2021 Academy of Management #STRongerTogether Virtual Symposium on Editor Perspectives on Alternatives to the Hypo-Deductive Framework in Empirical Management Research

Panel presentations by Rajshree Agarwal, Gautam Ahuja, Christine Beckman, and Alfonso Gambardella. Moderated by Audra Wormald and Evan Starr. Facilitated by Gwen Lee. On July 14, 2021
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    Rajshree Agarwal

    Strategic Management Journal

    The Rudolph Lamone Professor of Entrepreneurship and Strategy and Director of the Ed Snider Center for Enterprise and Markets at the University of Maryland. She is currently the Co-Editor of the Strategic Management Journal and has previously served in Co-Editor and Senior Editor roles at Strategic Entrepreneurship Journal and Organization Science respectively.

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    Gautam Ahuja

    Organization Science

    The Eleanora and George Landew Professor of Management at the Samuel Curtis Johnson Graduate School of Management at Cornell University. He is currently the Editor-in-Chief of Organization Science, and served as Associate Editor for Management Science and as a Senior Editor for Organization Science and Strategy Science.

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    Christine Beckman

    Administrative Science Quarterly

    The Price Family Chair in Social Innovation and Professor at the USC Price School of Public Policy. She is the current Editor at Administrative Science Quarterly.

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    Alfonso Gambardella

    Management Science

    Professor of Management and Head of the Department of Management and Technology, Bocconi University. He is currently Department Editor of Business Strategy at Management Science (with Joshua Gans), and served as Co-Editor for Strategic Management Journal.

The hypo-deductive approach to empirical work—where hypotheses are deduced and then tested—is the norm in management research. However, recent editorials have questioned the value of this norm in light of alternative forms of empirical inquiry, such as empirical scholarship that seeks to test the viability and implications of assumptions underlying common theories, or seeks to resolve a puzzling theoretical or empirical quandary; or addresses important issues or questions via abduction as opposed to deduction or induction. This virtual symposium brings together the editors of leading empirical management journals to discuss their positions on the value of the hypo-deductive framework and whether and to what extent they see a role for alternative forms of quantitative empirical inquiry in management scholarship.

Digital Reader: Exemplars of alternative forms of quantitative empirical inquiry in management scholarship

  • Adner, Ron, and Rahul Kapoor. “Innovation ecosystems and the pace of substitution: Re‐examining technology S‐curves.” Strategic Management Journal 37.4 (2016): 625-648.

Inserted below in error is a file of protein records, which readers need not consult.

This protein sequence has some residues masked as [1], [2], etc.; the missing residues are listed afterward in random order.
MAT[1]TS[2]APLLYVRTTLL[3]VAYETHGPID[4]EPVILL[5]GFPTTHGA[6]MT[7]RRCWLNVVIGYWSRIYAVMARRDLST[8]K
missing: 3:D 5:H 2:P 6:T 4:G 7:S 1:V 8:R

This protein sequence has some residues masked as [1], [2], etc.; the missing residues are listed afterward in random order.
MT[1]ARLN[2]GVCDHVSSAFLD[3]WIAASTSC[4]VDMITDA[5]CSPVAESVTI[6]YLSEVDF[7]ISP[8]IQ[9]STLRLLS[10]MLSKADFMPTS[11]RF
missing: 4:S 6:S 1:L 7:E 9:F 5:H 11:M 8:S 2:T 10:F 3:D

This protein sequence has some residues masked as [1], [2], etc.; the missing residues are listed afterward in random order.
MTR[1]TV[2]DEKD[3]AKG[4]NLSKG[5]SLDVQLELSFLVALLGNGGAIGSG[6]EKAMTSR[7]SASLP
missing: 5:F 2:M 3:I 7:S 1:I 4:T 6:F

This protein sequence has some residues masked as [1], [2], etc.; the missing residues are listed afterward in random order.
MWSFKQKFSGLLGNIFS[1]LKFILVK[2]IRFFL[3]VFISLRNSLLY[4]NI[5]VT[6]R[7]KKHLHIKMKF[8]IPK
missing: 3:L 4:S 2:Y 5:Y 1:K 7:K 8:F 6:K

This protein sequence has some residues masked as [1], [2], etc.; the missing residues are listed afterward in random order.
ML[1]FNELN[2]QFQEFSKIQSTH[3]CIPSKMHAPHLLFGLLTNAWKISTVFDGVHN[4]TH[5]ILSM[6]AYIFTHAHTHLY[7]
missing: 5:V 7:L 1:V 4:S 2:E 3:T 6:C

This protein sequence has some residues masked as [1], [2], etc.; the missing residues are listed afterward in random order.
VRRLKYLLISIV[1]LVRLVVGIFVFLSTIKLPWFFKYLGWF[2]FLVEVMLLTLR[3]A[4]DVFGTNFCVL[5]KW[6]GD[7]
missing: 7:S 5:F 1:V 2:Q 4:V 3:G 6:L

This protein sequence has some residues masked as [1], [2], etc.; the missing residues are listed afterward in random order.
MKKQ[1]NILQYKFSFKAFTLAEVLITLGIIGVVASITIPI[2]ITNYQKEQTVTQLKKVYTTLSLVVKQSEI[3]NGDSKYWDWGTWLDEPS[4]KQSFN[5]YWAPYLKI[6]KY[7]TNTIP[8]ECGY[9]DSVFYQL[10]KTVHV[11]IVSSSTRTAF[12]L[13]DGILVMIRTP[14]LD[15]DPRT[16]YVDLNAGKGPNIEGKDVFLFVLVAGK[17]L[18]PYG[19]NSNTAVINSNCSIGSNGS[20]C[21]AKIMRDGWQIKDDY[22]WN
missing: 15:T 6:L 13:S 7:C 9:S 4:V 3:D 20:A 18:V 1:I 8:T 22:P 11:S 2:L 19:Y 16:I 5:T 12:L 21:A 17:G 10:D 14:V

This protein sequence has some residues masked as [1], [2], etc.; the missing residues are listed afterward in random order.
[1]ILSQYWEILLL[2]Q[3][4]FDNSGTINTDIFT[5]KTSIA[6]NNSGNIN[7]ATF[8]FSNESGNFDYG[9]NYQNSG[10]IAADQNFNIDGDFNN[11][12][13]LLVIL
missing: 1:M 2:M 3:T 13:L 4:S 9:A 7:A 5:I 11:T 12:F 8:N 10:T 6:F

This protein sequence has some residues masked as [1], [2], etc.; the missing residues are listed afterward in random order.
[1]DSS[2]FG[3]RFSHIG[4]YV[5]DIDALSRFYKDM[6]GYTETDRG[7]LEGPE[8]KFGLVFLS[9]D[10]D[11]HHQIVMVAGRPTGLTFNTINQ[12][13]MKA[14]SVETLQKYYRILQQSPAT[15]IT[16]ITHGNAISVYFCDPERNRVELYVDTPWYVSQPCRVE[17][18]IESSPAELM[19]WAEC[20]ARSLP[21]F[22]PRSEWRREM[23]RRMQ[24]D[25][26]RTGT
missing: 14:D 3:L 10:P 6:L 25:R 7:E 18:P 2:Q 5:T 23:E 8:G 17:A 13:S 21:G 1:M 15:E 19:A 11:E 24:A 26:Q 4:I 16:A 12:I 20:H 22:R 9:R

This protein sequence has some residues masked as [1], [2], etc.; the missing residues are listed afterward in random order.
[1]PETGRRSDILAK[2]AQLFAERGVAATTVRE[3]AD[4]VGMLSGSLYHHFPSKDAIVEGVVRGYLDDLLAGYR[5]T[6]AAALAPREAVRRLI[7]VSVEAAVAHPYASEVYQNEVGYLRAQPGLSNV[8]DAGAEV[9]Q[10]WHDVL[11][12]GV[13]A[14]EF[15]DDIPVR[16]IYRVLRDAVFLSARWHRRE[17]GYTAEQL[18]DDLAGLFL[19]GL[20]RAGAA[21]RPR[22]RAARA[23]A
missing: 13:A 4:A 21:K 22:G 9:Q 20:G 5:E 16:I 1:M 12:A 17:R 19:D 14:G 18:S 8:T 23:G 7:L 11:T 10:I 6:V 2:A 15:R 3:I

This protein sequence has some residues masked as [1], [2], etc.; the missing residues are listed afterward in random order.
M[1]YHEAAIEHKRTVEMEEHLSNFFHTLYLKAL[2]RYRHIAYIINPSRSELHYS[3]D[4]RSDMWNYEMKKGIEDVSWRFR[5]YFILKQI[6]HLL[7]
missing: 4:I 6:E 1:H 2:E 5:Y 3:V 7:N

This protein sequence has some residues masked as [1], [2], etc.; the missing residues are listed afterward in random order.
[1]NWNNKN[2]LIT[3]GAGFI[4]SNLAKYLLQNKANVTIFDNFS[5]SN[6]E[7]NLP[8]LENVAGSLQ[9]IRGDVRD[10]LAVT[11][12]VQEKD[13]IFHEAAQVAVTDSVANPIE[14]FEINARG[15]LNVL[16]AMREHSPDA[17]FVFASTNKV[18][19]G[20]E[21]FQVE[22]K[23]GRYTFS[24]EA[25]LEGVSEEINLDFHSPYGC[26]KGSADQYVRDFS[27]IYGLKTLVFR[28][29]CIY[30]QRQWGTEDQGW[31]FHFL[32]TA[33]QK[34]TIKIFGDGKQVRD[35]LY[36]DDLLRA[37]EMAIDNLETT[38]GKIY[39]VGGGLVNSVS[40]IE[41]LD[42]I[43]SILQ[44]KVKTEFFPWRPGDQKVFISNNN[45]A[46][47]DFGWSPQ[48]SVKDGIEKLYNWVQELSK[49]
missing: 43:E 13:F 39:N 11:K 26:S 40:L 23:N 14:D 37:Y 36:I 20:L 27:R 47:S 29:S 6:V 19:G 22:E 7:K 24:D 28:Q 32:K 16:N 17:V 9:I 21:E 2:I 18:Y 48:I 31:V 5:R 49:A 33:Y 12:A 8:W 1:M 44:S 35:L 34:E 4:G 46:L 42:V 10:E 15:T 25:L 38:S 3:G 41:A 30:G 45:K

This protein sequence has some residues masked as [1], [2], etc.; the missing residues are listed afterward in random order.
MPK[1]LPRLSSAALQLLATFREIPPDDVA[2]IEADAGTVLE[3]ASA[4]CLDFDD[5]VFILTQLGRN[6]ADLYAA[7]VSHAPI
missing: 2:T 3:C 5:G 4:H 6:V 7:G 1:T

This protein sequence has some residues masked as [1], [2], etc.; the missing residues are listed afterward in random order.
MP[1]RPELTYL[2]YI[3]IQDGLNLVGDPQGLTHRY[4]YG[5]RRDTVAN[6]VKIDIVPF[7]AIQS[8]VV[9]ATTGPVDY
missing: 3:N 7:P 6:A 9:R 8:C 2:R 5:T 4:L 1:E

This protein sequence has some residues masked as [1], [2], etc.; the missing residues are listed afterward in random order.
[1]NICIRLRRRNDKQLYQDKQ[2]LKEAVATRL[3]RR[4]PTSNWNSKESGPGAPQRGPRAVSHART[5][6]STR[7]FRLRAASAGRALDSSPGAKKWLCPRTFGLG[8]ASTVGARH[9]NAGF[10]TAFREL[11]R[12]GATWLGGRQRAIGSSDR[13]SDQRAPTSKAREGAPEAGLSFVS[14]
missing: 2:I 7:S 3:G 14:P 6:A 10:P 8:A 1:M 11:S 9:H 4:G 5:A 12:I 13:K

• Azoulay, Pierre, Nelson P. Repenning, and Ezra W. Zuckerman. “Nasty, brutish, and short: Embeddedness failure in the pharmaceutical industry.” Administrative Science Quarterly 55.3 (2010): 472-507.
  • Bolinger, Alexander R., Gerardo A. Okhuysen, and Bryan L. Bonner. “Investigating individuals’ recollections of group experiences.” Academy of Management Discoveries 6.2 (2020): 235-265.
  • Dahl, Michael S., and Lamar Pierce. “Pay-for-performance and employee mental health: Large sample evidence using employee prescription drug usage.” Academy of Management Discoveries 6.1 (2020): 12-38.
  • Feldman, Emilie R., Raphael Amit, and Belén Villalonga. “Family firms and the stock market performance of acquisitions and divestitures.” Strategic Management Journal 40.5 (2019): 757-780.
  • Flammer, Caroline, and Pratima Bansal. “Does a long‐term orientation create value? Evidence from a regression discontinuity.” Strategic Management Journal 38.9 (2017): 1827-1847.
  • Greenstein, Shane. “The reference wars: Encyclopedia Britannica’s decline and Encarta’s emergence.” Strategic Management Journal 38.5 (2017): 995-1017.
  • King, Andrew A., Brent Goldfarb, and Timothy Simcoe. “Learning from testimony on quantitative research in management.” Academy of Management Review ja (2019).
  • Lave, Charles A., and James G. March. An Introduction to Models in the Social Sciences. University Press of America. (originally published in 1975).
  • Lawrence, Barbara S. “Organizational reference groups: A missing perspective on social context.” Organization Science 17.1 (2006): 80-100.
  • Lyngsie, Jacob, and Nicolai J. Foss. “The more, the merrier? Women in top‐management teams and entrepreneurship in established firms.” Strategic Management Journal 38.3 (2017): 487-505.
  • Moeen, Mahka, and Rajshree Agarwal. “Incubation of an industry: Heterogeneous knowledge bases and modes of value capture.” Strategic Management Journal 38.3 (2017): 566-587.
  • Rider, Christopher I., Peter Thompson, Aleksandra Kacperczyk, and Joacim Tåg. “Experience and entrepreneurship: A career transition perspective.” ILR Review 72.5 (2019): 1149-1181.
  • Rosenberg, Nathan. “Technological change in the machine tool industry, 1840–1910.” The Journal of Economic History 23.4 (1963): 414-443.
  • Shah, Priti Pradhan, Randall S. Peterson, Stephen L. Jones, and Amanda J. Ferguson. “Things are not always what they seem: the origins and evolution of intragroup conflict.” Administrative Science Quarterly 66.2 (2021): 426-474.
  • Sutton, Robert I., and Anat Rafaeli. “Untangling the relationship between displayed emotions and organizational sales: The case of convenience stores.” Academy of Management Journal 31.3 (1988): 461-487.
  • Wormald, Audra, Rajshree Agarwal, Serguey Braguinsky, and Sonali K. Shah. “David overshadows Goliath: Specializing in generality for internationalization in the global mobile money industry.” Strategic Management Journal (2021).